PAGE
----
[Sca-cooks] Bread Labor
sclemenger at msn.com
Wed Oct 31 21:41:12 PDT 2007
I think it's a really interesting, and no doubt eye-opening, query to be following. A friend and I have casually discussed the same basic idea in terms of an item of clothing (we're both fairly serious fiber enthusiasts). A simple tunic or gown, for instance--how many hours of work to maintain the fiber animal? or harvest the flax? and all the fiber prep, and the spinning, and weaving, and finishing, before ever getting to the construction.
It'd make an interesting research paper or something--basic time "costs" for fairly standard items--clothing, food, utensils, shelter. I'll be interested in seeing that list of books.....
----- Original Message -----
From: Aldyth at aol.com<mailto:Aldyth at aol.com>
To: sca-cooks at lists.ansteorra.org<mailto:sca-cooks at lists.ansteorra.org>
Sent: Wednesday, October 31, 2007 8:45 PM
Subject: Re: [Sca-cooks] Bread Labor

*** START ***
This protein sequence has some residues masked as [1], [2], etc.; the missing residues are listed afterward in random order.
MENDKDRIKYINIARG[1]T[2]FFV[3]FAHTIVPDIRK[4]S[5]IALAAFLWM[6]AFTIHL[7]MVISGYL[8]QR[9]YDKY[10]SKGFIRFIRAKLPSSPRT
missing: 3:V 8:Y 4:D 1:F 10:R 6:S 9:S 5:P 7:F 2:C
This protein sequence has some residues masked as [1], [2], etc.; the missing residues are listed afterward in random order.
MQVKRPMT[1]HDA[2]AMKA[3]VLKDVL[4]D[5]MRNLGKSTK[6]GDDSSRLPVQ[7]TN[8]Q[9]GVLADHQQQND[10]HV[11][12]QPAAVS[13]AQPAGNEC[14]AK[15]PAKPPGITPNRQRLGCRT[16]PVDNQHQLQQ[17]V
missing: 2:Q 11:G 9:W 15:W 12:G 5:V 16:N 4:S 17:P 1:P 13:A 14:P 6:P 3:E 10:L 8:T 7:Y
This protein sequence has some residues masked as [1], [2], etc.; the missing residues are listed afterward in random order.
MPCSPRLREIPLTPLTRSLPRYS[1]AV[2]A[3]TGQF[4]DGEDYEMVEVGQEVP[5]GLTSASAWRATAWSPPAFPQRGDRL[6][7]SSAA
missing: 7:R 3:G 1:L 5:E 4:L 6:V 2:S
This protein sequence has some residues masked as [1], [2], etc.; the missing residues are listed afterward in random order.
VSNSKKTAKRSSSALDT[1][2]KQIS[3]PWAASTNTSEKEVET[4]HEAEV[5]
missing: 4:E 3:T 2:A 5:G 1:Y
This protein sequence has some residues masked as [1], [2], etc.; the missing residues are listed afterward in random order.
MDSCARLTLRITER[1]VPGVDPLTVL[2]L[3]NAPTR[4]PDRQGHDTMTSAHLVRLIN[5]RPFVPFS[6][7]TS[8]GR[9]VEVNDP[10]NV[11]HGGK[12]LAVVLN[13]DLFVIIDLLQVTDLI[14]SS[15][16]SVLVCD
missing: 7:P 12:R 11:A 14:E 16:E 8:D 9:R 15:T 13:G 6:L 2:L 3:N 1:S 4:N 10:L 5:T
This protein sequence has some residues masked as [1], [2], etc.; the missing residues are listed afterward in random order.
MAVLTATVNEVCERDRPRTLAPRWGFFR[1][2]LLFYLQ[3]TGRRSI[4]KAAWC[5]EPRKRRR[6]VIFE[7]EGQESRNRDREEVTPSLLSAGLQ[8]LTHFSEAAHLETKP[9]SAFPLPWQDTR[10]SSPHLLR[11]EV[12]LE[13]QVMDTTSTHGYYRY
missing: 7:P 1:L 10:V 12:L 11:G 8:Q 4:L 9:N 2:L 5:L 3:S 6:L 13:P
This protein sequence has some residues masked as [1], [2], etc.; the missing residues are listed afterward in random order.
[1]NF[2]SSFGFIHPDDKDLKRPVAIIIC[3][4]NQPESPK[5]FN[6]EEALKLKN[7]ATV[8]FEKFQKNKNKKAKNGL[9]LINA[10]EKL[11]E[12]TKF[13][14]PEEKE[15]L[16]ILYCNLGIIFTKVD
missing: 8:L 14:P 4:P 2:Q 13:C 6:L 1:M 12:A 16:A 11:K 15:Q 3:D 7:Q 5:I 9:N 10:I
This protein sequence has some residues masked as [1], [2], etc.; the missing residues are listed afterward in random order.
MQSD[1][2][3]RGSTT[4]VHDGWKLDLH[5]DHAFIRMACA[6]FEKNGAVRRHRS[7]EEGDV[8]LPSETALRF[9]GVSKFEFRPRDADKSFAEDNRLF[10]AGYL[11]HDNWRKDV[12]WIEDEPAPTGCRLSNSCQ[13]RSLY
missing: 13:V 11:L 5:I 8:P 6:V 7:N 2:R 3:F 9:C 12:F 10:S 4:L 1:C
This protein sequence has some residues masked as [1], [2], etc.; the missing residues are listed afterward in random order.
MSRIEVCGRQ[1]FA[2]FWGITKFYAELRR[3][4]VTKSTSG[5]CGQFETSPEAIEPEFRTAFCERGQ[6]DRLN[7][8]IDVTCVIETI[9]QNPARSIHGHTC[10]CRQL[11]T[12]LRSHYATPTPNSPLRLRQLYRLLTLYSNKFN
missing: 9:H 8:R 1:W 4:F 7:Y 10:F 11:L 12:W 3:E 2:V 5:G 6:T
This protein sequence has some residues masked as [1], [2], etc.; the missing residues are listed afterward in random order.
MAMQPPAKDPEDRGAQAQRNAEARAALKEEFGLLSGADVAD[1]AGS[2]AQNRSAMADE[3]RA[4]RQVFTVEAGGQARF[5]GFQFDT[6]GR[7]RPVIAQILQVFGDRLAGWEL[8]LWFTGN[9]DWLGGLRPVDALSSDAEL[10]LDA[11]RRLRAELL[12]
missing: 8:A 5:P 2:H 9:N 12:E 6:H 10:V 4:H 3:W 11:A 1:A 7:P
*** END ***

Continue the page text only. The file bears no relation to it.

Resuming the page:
They aren't looking at it as being the same person. Just the physical labor
involved in producing in this case, a loaf of bread. Putting together a
hypothetical household to cook a feast for 100. The farmer who raises the
grain, the laborer who harvests it, the miller who grinds it, more labor to bolt
it, the cooks who make it, the bakers who cook it. More like how large the
workforce would have to be to produce this bread for the feast all at once.
Some of them are looking into the ovens, to see how long it took to bake a loaf
of bread, and how many loaves (and then how many ovens) I think it will
result in a little appreciation for the fact we don't have to rely on that much
physical workforce to produce a feast.
When I get back to the real computer tomorrow I will post a list of the
books we have been going thru.
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